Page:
Social Capital of Non Traditional Students

Topics: Sociology, Social capital, Education Pages: 32 (9769 words) Published: July 5, 2013
Birds of a Feather:
Social capital of non-traditional students

The number of undergraduates enrolled in higher education in the United States has risen to new heights (NCES, 2012). Between 1999 and 2009 alone, US college matriculation increased by 38 percent, three times the rate of the preceding decade (Rosenbaum, Deil-Amen, & Person, 2006). This stunning growth is driven in large part by record enrollments of “nontraditional” students: defined as older, minority, of lower income, and often the first generation in their family to attend college (NCES, 2011). Their numbers have been increasing since the 1970s, while the “traditional” definition of a college student as young, financially dependent, and living on campus now describes only about 14% of current undergraduates in the U.S. (Attewell & Lavin, 2012). While the bulk of undergraduates engage in higher education as commuters, however, most research on higher education (with the exceptions of Chang, 2005; Pascarella, Duby & Iverson, 1983) continues to focus on traditional, residential institutions. Urban commuter colleges, such as community colleges and the new, for-profit career colleges, have attracted the most challenged segments of the non-traditional population (Baum, Little, & Payea, 2011; NCES, 2012). Compared to other four year colleges, urban commuter and career colleges have a significantly larger percentage of students below the poverty line, a larger percentage of single parents, African American and Latino students, and first generation college students (Deming, Goldin & Katz, 2010; Rosenbaum, Deil-Amen, & Person, 2006) that, taken together, raise the specter of growing segregation in higher education. About 72% of two year and 54% of four year community colleges are minority students, while minorities constitute about 80% of career college enrollments (NCES, 2012). This concentrated environment of minority, disadvantaged students at commuter schools presents a challenge to social models of college success.


Birds of a Feather:
Social capital of non-traditional students

On the one hand, recent studies suggest that non-traditional students may have more frequent contact with faculty than their more “traditional” counterparts (Cole, 2008; Pascarella, et al; 2004) and that African American students in particular tend to have the highest frequency of contact with faculty (Fischer, 2007; Kuh & Hu 2001; Lundberg & Schreiner, 2004). Since the home environment of non-traditional college students often lacks the social capital of those familiar with implicit college know-how, they especially need to reach beyond family and friends to succeed (Deil-Amen & Rosenbaum, 2003). On the other hand, non-traditional students have more responsibilities outside of school, such as employment and children, and have less time and opportunity for developing social capital on campus (Pascarella & Chapmen, 1983; Pascarella, Pierson, Wolniak, & Terenzini, 2004). This exploratory research hopes to expand on the literature of social capital in higher education by focusing on the non-traditional population of an urban, commuter college and by measuring student faculty ties as a group or mezzo-level construct. Most studies measure student ties to faculty in isolation from their relationships with other adults. Without considering the entirety of a student’s academically relevant social network, however, high levels of faculty interaction could simply be a proxy measure for extroverted personality traits (Chapmen & Pascarella, 1983). In addition, the importance of strong family ties to the academic success of especially African American and Hispanic students (Guiffrida, 2005; Herndon & Hirt 2004; Nora & Cabrera, 1996) suggests that the importance of faculty over family ties be explored and not assumed. Yet the bulk of research on the nature and value of college student social capital focuses exclusively on interaction with professionals or with family and community...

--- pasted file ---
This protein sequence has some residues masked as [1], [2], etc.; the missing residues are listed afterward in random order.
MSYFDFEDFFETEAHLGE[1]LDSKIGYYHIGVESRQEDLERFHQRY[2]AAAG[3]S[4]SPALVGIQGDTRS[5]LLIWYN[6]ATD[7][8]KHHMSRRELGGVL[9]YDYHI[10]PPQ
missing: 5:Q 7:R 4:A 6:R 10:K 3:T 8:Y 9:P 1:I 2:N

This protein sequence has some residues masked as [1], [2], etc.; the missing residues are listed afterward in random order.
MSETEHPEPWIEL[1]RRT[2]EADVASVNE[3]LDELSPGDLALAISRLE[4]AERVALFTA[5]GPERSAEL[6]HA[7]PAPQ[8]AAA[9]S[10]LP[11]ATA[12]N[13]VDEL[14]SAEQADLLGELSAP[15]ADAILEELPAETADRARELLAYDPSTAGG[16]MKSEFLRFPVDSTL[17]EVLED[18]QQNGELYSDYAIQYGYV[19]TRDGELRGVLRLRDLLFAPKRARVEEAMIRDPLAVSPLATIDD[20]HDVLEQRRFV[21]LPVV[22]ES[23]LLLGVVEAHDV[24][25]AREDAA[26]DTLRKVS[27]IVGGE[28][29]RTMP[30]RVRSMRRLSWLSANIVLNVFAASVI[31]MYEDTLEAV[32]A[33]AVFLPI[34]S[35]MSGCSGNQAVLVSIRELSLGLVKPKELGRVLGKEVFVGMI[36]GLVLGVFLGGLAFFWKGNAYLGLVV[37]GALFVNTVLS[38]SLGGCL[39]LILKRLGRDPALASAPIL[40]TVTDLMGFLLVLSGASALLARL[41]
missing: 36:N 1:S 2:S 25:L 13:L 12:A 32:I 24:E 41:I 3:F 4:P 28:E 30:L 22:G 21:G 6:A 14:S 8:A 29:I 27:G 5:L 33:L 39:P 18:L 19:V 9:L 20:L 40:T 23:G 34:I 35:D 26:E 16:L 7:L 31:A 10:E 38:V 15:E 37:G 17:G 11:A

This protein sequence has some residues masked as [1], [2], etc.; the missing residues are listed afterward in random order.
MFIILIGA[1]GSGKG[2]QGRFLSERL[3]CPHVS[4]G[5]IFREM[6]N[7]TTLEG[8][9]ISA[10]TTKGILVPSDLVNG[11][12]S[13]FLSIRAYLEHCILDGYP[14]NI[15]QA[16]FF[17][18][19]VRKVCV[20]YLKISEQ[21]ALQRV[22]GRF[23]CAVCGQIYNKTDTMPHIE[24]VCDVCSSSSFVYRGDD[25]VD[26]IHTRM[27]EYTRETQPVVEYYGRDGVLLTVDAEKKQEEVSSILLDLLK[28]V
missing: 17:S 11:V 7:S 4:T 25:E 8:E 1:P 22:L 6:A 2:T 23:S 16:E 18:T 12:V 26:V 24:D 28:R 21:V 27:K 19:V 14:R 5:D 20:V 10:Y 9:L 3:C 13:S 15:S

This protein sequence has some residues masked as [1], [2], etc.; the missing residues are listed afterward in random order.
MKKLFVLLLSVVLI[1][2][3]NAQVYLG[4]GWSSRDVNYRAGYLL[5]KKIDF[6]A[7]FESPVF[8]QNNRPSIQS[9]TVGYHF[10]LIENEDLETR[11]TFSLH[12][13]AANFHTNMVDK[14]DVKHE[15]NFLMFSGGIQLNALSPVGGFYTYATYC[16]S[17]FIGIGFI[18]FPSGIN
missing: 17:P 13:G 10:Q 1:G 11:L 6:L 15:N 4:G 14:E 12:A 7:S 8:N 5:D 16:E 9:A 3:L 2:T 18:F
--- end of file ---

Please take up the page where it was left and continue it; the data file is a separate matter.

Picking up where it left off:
References: Pascarella, E. T., Wolniak, G. C., & Pierson, C. T. (2003). Influences on community college students ' educational plans. Research in Higher Education, 44(3), 301-314.
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